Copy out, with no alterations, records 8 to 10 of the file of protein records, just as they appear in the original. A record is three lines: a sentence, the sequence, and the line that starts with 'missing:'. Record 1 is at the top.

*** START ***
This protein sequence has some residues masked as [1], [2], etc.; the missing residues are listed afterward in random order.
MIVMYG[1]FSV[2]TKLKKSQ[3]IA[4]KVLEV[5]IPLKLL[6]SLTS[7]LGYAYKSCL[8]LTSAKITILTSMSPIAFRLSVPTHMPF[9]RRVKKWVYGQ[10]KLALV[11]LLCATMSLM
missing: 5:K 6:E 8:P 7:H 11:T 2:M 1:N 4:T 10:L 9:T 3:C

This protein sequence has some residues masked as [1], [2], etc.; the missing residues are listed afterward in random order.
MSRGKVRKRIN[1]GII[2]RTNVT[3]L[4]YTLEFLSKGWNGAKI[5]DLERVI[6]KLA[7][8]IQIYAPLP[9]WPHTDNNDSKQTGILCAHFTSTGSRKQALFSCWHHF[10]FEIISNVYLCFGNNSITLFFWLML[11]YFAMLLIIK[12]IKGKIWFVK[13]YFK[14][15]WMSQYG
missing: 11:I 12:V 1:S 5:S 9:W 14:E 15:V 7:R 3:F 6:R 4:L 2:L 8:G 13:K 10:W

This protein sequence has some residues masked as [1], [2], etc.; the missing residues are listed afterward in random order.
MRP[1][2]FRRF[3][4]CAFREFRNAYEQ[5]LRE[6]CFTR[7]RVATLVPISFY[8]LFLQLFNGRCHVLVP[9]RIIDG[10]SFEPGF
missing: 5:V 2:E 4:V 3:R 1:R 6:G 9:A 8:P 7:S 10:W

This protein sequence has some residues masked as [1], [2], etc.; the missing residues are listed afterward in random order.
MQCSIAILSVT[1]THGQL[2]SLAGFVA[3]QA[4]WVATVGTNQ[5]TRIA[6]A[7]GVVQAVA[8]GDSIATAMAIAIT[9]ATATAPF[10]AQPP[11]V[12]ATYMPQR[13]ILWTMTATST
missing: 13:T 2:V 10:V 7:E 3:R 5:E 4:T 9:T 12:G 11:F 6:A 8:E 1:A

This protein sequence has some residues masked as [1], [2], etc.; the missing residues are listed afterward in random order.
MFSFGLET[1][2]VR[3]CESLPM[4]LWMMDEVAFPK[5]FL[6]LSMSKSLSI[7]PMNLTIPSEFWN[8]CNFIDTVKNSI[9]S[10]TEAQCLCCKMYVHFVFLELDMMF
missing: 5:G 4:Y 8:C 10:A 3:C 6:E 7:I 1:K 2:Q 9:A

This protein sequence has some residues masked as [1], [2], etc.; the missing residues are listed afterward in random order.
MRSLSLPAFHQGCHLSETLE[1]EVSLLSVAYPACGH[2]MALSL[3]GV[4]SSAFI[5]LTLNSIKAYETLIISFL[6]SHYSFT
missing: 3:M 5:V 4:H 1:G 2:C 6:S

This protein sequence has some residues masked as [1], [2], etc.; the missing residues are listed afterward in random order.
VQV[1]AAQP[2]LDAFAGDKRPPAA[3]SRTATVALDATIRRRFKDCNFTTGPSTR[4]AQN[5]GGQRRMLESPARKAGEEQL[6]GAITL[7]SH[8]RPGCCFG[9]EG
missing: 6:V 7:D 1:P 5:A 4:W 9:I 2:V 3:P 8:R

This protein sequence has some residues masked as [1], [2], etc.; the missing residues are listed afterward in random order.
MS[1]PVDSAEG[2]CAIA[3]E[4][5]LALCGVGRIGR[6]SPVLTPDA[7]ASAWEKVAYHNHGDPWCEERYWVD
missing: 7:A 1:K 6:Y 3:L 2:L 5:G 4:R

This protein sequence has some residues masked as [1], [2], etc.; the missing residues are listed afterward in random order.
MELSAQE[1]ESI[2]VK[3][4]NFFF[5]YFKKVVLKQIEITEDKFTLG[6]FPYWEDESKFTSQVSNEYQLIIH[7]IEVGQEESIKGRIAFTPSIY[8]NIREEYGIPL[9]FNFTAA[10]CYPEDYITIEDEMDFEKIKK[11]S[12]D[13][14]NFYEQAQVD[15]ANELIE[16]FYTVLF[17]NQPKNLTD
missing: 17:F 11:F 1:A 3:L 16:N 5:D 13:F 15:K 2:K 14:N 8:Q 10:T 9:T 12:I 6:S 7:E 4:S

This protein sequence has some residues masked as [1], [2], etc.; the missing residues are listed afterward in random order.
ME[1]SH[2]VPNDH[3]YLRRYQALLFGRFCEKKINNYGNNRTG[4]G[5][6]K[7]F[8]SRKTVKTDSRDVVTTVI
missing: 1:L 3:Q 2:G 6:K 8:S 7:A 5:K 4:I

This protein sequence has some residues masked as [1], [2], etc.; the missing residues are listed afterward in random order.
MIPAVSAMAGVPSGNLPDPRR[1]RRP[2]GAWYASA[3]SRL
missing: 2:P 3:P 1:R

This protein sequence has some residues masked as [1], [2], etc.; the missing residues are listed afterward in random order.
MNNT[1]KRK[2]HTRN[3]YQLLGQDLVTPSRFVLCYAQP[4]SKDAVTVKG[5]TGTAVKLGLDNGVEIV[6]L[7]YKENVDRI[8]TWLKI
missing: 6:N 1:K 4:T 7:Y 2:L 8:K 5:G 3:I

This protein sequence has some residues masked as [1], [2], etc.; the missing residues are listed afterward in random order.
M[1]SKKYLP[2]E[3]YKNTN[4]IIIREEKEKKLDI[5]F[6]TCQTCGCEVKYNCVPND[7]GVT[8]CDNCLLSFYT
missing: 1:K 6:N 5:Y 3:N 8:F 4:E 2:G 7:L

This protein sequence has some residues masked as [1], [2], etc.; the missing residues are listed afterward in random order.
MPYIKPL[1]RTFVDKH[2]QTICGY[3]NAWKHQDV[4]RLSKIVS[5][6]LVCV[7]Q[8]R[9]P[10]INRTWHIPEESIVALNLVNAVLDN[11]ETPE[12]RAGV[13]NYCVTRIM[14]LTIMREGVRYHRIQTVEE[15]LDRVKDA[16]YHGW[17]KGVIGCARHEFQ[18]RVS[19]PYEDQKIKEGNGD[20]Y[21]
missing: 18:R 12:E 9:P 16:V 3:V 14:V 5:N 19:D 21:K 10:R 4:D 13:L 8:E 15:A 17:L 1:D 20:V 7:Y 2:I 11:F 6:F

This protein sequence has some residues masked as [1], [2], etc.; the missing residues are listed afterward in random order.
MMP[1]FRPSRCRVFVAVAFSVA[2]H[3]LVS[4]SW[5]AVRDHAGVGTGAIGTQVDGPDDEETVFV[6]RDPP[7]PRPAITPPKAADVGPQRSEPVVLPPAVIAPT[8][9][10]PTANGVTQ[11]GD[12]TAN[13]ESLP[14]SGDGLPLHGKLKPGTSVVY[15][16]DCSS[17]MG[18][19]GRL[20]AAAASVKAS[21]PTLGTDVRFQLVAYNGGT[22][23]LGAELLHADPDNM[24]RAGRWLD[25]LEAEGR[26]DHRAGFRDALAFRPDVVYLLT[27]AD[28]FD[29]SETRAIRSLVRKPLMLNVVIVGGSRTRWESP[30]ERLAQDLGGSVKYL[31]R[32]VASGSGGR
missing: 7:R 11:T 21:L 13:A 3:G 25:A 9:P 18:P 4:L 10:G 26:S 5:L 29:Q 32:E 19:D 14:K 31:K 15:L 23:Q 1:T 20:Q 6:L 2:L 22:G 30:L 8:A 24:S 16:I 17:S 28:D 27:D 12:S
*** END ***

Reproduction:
This protein sequence has some residues masked as [1], [2], etc.; the missing residues are listed afterward in random order.
MS[1]PVDSAEG[2]CAIA[3]E[4][5]LALCGVGRIGR[6]SPVLTPDA[7]ASAWEKVAYHNHGDPWCEERYWVD
missing: 7:A 1:K 6:Y 3:L 2:L 5:G 4:R

This protein sequence has some residues masked as [1], [2], etc.; the missing residues are listed afterward in random order.
MELSAQE[1]ESI[2]VK[3][4]NFFF[5]YFKKVVLKQIEITEDKFTLG[6]FPYWEDESKFTSQVSNEYQLIIH[7]IEVGQEESIKGRIAFTPSIY[8]NIREEYGIPL[9]FNFTAA[10]CYPEDYITIEDEMDFEKIKK[11]S[12]D[13][14]NFYEQAQVD[15]ANELIE[16]FYTVLF[17]NQPKNLTD
missing: 17:F 11:F 1:A 3:L 16:N 5:D 13:F 15:K 2:K 14:N 8:Q 10:T 9:T 12:I 6:S 7:E 4:S

This protein sequence has some residues masked as [1], [2], etc.; the missing residues are listed afterward in random order.
ME[1]SH[2]VPNDH[3]YLRRYQALLFGRFCEKKINNYGNNRTG[4]G[5][6]K[7]F[8]SRKTVKTDSRDVVTTVI
missing: 1:L 3:Q 2:G 6:K 8:S 7:A 5:K 4:I